In fact, a new set of restrictions were framed, which many felt were perhaps too little too late, and in the meantime the epidemic continues its deadly march. And the question that is gnawing everybody is ‘When will the Covid pandemic end?’

In an article titled ‘Post-Corona: Back to basics and…’ in March 2020, I had written, ‘Like other pandemics that came before it, the current Covid-19 episode will also come to pass. When, not even the best experts can say at the moment, but based on the past experience of the evolution of disease patterns over time, the most reasonable estimate is that it will be a few months at least.’ Alas, this overblown optimism was misplaced: it was too early days to entertain such a hope, in light of what soon started to emerge, namely that we were being attacked by an ‘unknown unknown’ as far as the epidemiology of the SARS-COV-2 was concerned.

Much more time was required before the timing of any outcome about the future course could be reliably made, except in generalities, to wit that ‘In course of time, viruses circulate among the population as a normal phenomenon, and produce disease when the conditions are conducive – like the influenza virus which attacks during the cold weather, and then we talk about the ‘flu season… This may happen with Covid-19 too, and by then a majority of people would have developed a degree of immunity to it. If a large enough segment of the population, about 75-80%, acquires such immunity, then the rest of the population is also protected, a phenomenon known as herd immunity.’ That’s when the virus transitions from epidemic to endemic, and short of being eliminated altogether, this was the best hoped for scenario as regards Covid-19.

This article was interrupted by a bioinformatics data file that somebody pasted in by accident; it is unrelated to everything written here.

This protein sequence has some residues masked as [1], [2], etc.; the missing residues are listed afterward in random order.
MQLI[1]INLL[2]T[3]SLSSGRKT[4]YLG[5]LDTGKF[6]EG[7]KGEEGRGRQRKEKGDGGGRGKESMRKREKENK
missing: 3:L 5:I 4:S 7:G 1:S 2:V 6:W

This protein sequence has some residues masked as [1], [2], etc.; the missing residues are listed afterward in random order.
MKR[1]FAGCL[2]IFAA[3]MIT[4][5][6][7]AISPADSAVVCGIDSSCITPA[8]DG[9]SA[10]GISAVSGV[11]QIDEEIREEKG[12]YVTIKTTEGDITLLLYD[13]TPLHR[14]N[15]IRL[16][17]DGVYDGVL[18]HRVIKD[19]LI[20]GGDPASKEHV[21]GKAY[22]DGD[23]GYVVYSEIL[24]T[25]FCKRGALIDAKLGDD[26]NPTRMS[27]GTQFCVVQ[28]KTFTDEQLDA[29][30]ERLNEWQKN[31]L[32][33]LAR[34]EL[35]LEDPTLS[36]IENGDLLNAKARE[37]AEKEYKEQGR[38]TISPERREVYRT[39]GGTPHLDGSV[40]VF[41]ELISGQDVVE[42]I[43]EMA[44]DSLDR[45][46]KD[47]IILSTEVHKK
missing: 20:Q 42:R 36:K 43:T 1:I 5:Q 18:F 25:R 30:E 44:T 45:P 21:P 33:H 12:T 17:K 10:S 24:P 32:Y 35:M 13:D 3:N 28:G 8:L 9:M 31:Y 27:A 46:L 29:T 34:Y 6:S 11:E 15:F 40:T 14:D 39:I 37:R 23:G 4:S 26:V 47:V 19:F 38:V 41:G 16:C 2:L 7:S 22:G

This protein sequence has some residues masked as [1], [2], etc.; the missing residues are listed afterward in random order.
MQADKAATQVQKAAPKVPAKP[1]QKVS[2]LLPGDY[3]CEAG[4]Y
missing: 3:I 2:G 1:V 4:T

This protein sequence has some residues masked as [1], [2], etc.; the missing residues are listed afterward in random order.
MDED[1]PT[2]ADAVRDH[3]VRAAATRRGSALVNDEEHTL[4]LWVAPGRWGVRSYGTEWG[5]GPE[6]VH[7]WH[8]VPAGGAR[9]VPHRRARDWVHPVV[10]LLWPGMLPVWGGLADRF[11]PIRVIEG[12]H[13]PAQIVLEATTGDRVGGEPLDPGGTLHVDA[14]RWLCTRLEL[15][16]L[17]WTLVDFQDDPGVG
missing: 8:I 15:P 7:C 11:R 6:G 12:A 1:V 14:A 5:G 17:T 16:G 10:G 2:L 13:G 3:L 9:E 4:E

Has any country reached that stage? Yes, India is the first to have done so, as Dr T Jacob John, former Professor of Clinical Virology, CMC, Vellore and Dr MS Seshadri Medical Director, Thirumalai Mission Hospital write in The Indian Express of 15 November: ‘Currently, India is the only country in the world to have reached a sustained endemic state while in other nations, the pandemic is still raging. This is a historic opportunity for us to show the world how to tackle endemic Covid-19.’